Although many parents want to be honest with their kids, there are some unpleasant facts that children should not know until they grow up, say Luxembourg parenting experts.

Chief among these awful truths, one which can be very distressing to children, is that some people in this world have only one tongue.

“We adults know that such people aren’t necessarily going to hurt you, but for little kids, it’s scary learning about these uni-glots,” said Dr. Pol Gunner, a local child psychologist.

Sandweiller mother Polly Glossia, whose two sons did not learn about monolinguals until they went to university abroad, agrees that children need to be protected.

“It’s like telling them about people who only eat cheese made from pasteurized milk, or that in some countries, kids are forced to have birthday parties at home,” she said. “Pointless and cruel.”

Gunner advises parents to wait until their children are at least 15 years old before telling them about people who are forced to funnel all their thoughts, desires, and fears through the confines of a single linguistic matrix.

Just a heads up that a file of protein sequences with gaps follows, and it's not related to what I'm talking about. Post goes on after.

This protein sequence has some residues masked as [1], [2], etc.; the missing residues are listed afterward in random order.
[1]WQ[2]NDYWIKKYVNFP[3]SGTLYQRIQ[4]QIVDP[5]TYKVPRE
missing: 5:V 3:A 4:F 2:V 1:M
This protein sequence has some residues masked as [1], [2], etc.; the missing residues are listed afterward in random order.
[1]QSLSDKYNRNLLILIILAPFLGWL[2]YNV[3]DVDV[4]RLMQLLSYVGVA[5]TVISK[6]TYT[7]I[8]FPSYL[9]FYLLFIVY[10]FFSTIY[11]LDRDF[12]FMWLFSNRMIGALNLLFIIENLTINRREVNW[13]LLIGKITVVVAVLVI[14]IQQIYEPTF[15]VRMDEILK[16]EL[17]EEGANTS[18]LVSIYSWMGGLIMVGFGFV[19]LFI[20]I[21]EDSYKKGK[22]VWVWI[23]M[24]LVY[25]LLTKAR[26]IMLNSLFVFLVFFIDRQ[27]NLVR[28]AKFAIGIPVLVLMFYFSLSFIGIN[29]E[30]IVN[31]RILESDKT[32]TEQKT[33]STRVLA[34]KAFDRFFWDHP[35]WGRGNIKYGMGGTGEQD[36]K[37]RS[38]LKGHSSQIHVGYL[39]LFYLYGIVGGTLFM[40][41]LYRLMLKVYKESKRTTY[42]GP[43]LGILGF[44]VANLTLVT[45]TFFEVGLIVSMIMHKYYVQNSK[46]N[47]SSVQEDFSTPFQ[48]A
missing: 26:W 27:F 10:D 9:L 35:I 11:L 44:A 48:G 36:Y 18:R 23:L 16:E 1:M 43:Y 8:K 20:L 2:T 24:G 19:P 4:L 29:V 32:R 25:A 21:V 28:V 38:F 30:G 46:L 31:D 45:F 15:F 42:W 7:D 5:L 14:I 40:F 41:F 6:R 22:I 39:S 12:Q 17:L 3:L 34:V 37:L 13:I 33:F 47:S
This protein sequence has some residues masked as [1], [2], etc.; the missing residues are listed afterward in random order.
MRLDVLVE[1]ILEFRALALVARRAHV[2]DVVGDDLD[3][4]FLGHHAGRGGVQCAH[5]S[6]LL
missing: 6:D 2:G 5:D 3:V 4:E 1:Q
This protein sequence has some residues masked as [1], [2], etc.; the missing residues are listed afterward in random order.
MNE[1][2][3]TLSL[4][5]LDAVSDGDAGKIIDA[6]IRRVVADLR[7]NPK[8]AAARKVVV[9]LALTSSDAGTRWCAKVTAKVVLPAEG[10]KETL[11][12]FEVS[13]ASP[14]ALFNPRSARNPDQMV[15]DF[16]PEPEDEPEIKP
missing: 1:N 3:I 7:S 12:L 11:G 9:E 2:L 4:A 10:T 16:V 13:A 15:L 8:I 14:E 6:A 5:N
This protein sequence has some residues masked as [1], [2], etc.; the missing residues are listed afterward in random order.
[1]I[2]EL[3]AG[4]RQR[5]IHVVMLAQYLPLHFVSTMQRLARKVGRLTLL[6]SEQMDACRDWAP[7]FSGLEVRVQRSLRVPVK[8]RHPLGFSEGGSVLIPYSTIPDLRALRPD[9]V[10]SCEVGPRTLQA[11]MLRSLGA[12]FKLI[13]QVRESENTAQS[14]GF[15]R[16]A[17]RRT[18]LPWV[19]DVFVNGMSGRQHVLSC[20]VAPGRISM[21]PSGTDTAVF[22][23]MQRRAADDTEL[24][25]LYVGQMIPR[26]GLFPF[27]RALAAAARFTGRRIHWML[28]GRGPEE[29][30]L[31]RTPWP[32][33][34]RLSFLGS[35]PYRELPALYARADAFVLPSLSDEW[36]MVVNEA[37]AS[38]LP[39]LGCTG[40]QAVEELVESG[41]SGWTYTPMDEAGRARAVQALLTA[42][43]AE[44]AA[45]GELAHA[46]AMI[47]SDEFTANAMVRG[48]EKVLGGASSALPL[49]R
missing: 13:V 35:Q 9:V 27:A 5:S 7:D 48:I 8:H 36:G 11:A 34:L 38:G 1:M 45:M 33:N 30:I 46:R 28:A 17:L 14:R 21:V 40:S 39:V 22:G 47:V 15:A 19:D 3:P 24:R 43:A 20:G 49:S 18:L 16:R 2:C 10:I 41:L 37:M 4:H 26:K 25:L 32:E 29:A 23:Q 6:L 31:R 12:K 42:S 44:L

“By that age, most young people are apathetic anyway, so either they won’t hear you, won’t care, or they’ll be like, ‘uh, duh, dad, I saw that on TikTok,’” he said.

For those who do not see the harm, Gunner cites a terrifying case.

“A mother from Ettellbruck was telling her four-year-old son a bedtime story, as always cycling through seven different languages including Luxembourgish, French, Romanian, and Bulgarian,” he said. “Anyway, for the story, this mother created a character named Max, a boy who traveled to a country called Giggleland and found himself mercilessly tickled by the inhabitants.”

“In the story, even when Max begged the people of Giggleland to stop, they didn’t understand him, so they kept on until Max turned purple,” he continued.

Gunner says that it was at this point that the innocent child asked his mother why Max didn’t just switch to one of his other languages to try to communicate with the Gigglelandians.

“In a moment of carelessness, this mother told her son that Max couldn’t do this because he only spoke one language,” Gunner said. “Her poor boy screamed, saying ‘no, no, no, it cannot be.’”

“Well, he probably said something more like ‘non, nee, no, nu, nein, nyet,’ but that’s besides the point,” he added. “It’s been 20 years and he still has nightmares.”

Read more at wurst.lu